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L’accroissement du niveau d’autonomie décision-nelle des systèmes de drones nécessite l'introduction d’algorithmes complexes qui permettent d’envisager un champ opérationnel plus large, mais dont le fonctionnement devient plus opaque pour l’opérateur en charge de la supervision. Cette étude s’appuie sur les mécanismes cognitifs sous-jacents à la prise décision humaine pour définir des outils d’amélioration de la transparence des propositions du système. Une expérimentation en micro-monde est menée pour étudier l’influence de ces différents types d’assistance sur le jugement de l’opérateur dans le cadre d’une replanification de mission de drone.
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COGLE (COmmon Ground Learning and Explanation) is an explainable artificial intelligence (XAI) system where autonomous drones deliver supplies to field units in mountainous areas. The mission risks vary with topography, flight decisions, and mission goals. The missions engage a human plus AI team where users determine which of two AI-controlled drones is better for each mission. This paper reports on the technical approach and findings of the project and reflects on challenges that complex combinatorial problems present for users, machine learning, user studies, and the context of use for XAI systems. COGLE creates explanations in multiple modalities. Narrative “What” explanations compare what each drone does on a mission and “Why” based on drone competencies determined from experiments using counterfactuals. Visual “Where” explanations highlight risks on maps to help users to interpret flight plans. One branch of the research studied whether the explanations helped users to predict drone performance. In this branch, a model induction user study showed that post-decision explanations had only a small effect in teaching users to determine by themselves which drone is better for a mission. Subsequent reflection suggests that supporting human plus AI decision making with pre-decision explanations is a better context for benefiting from explanations on combinatorial tasks. This article is protected by copyright. All rights reserved.
Explainable AI represents an increasingly important category of systems that attempt to support human understanding and trust in machine intelligence and automation. Typical systems rely on algorithms to help understand underlying information about decisions and establish justified trust and reliance. Researchers have proposed using goodness criteria to measure the quality of explanations as a formative evaluation of an XAI system, but these criteria have not been systematically investigated in the literature. To explore this, we present a novel collaborative explanation system (CXAI) and propose several goodness criteria to evaluate the quality of its explanations. Results suggest that the explanations provided by this system are typically correct, informative, written in understandable ways, and focus on explanation of larger scale data patterns than are typically generated by algorithmic XAI systems. Implications for how these criteria may be applied to other XAI systems are discussed.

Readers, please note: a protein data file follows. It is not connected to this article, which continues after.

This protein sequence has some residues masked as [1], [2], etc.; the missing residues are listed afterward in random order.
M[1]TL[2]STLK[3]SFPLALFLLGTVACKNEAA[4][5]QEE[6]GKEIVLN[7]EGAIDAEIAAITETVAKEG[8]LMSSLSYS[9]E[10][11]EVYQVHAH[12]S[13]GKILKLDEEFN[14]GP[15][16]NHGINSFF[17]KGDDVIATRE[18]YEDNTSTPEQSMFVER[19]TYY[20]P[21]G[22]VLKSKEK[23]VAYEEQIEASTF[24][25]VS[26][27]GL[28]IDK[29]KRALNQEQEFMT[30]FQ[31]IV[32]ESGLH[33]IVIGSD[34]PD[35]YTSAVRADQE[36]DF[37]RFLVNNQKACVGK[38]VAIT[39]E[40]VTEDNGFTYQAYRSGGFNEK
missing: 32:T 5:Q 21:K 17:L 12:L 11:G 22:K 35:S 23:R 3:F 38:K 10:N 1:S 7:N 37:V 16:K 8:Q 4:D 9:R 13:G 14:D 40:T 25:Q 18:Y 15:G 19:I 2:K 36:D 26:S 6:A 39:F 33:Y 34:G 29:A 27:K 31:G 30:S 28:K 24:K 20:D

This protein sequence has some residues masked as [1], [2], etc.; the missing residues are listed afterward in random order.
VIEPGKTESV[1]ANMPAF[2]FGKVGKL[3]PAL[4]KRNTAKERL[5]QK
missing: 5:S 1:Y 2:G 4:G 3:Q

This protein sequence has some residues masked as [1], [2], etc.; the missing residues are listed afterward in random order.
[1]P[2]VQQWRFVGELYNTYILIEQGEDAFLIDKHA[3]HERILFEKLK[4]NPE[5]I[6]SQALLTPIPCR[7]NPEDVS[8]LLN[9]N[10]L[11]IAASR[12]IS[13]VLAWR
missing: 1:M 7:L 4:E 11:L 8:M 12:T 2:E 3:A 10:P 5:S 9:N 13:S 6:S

The field of Explainable AI (XAI) has focused primarily on algorithms that can help explain decisions and classification and help understand whether a particular action of an AI system is justified. These \emph{XAI algorithms} provide a variety of means for answering a number of questions human users might have about an AI. However, explanation is also supported by \emph{non-algorithms}: methods, tools, interfaces, and evaluations that might help develop or provide explanations for users, either on their own or in company with algorithmic explanations. In this article, we introduce and describe a small number of non-algorithms we have developed. These include several sets of guidelines for methodological guidance about evaluating systems, including both formative and summative evaluation (such as the self-explanation scorecard and stakeholder playbook) and several concepts for generating explanations that can augment or replace algorithmic XAI (such as the Discovery platform, Collaborative XAI, and the Cognitive Tutorial). We will introduce and review several of these example systems, and discuss how they might be useful in developing or improving algorithmic explanations, or even providing complete and useful non-algorithmic explanations of AI and ML systems.
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Explainability is essential for users to effectively understand, trust, and manage powerful artificial intelligence applications.
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This is the third in a series of essays about explanation. After laying out the core theoretical concepts in the first article, including aspects of causation and abduction, the second article presented some empirical research to reveal the great variety of purposes and types of causal reasoning, as well as a number of different causal explanation patterns. Taking the notion of reasoning patterns a step further, the author describes a method whereby a decision maker can go from a causal explanation to a viable course of action for making positive change in the future, not to mention aiding decision making in general.